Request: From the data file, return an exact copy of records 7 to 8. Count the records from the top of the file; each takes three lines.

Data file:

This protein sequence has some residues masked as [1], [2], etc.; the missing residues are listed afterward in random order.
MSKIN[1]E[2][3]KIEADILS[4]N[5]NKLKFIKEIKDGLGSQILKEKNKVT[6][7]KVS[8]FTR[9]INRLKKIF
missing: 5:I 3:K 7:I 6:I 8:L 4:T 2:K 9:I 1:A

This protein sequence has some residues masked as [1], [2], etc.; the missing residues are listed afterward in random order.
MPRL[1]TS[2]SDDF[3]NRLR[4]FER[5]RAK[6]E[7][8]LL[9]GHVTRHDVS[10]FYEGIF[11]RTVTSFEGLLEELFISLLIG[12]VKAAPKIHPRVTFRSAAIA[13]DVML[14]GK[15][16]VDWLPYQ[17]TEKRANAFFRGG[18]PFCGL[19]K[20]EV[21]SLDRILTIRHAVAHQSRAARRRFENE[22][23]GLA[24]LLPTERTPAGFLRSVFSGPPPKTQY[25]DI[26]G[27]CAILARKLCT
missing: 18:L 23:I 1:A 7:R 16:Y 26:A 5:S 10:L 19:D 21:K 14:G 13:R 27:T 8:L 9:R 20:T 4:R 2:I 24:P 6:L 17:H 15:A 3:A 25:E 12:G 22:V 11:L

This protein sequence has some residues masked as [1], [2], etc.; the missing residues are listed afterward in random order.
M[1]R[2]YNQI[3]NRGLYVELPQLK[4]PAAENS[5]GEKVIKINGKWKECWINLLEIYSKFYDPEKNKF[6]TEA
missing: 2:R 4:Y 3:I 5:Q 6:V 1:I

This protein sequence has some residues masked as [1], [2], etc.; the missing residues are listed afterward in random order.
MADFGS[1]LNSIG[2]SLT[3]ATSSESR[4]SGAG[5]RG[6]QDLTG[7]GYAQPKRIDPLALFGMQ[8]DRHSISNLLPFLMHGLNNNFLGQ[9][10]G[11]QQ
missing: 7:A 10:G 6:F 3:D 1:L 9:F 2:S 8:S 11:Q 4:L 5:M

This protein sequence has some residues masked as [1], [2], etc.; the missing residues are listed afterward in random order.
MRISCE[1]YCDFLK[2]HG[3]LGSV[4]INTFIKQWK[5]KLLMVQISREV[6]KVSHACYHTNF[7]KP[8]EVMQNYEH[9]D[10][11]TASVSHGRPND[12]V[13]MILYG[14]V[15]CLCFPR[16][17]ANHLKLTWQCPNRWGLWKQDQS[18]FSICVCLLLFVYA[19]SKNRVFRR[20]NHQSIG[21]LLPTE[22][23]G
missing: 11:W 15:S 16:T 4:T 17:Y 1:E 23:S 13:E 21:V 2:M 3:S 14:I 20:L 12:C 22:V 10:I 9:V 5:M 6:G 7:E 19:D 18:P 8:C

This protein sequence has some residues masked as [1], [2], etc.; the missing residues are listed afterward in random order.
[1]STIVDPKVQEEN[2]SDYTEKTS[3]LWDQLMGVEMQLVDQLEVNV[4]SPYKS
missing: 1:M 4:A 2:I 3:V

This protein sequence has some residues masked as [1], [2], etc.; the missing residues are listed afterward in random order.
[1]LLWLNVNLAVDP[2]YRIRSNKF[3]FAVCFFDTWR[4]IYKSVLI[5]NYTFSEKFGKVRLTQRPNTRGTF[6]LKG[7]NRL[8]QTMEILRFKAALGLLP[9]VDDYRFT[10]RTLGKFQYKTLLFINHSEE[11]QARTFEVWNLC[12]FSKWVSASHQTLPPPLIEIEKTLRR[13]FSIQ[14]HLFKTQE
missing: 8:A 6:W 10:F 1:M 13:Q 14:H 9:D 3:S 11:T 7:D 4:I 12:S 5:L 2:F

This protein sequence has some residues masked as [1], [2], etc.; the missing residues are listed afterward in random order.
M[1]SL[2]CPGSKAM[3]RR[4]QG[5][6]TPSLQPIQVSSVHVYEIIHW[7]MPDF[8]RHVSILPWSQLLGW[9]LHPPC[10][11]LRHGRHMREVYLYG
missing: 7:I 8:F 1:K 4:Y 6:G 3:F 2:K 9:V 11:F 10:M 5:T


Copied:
This protein sequence has some residues masked as [1], [2], etc.; the missing residues are listed afterward in random order.
[1]LLWLNVNLAVDP[2]YRIRSNKF[3]FAVCFFDTWR[4]IYKSVLI[5]NYTFSEKFGKVRLTQRPNTRGTF[6]LKG[7]NRL[8]QTMEILRFKAALGLLP[9]VDDYRFT[10]RTLGKFQYKTLLFINHSEE[11]QARTFEVWNLC[12]FSKWVSASHQTLPPPLIEIEKTLRR[13]FSIQ[14]HLFKTQE
missing: 8:A 6:W 10:F 1:M 13:Q 14:H 9:D 3:S 11:T 7:D 4:I 12:S 5:L 2:F

This protein sequence has some residues masked as [1], [2], etc.; the missing residues are listed afterward in random order.
M[1]SL[2]CPGSKAM[3]RR[4]QG[5][6]TPSLQPIQVSSVHVYEIIHW[7]MPDF[8]RHVSILPWSQLLGW[9]LHPPC[10][11]LRHGRHMREVYLYG
missing: 7:I 8:F 1:K 4:Y 6:G 3:F 2:K 9:V 11:F 10:M 5:T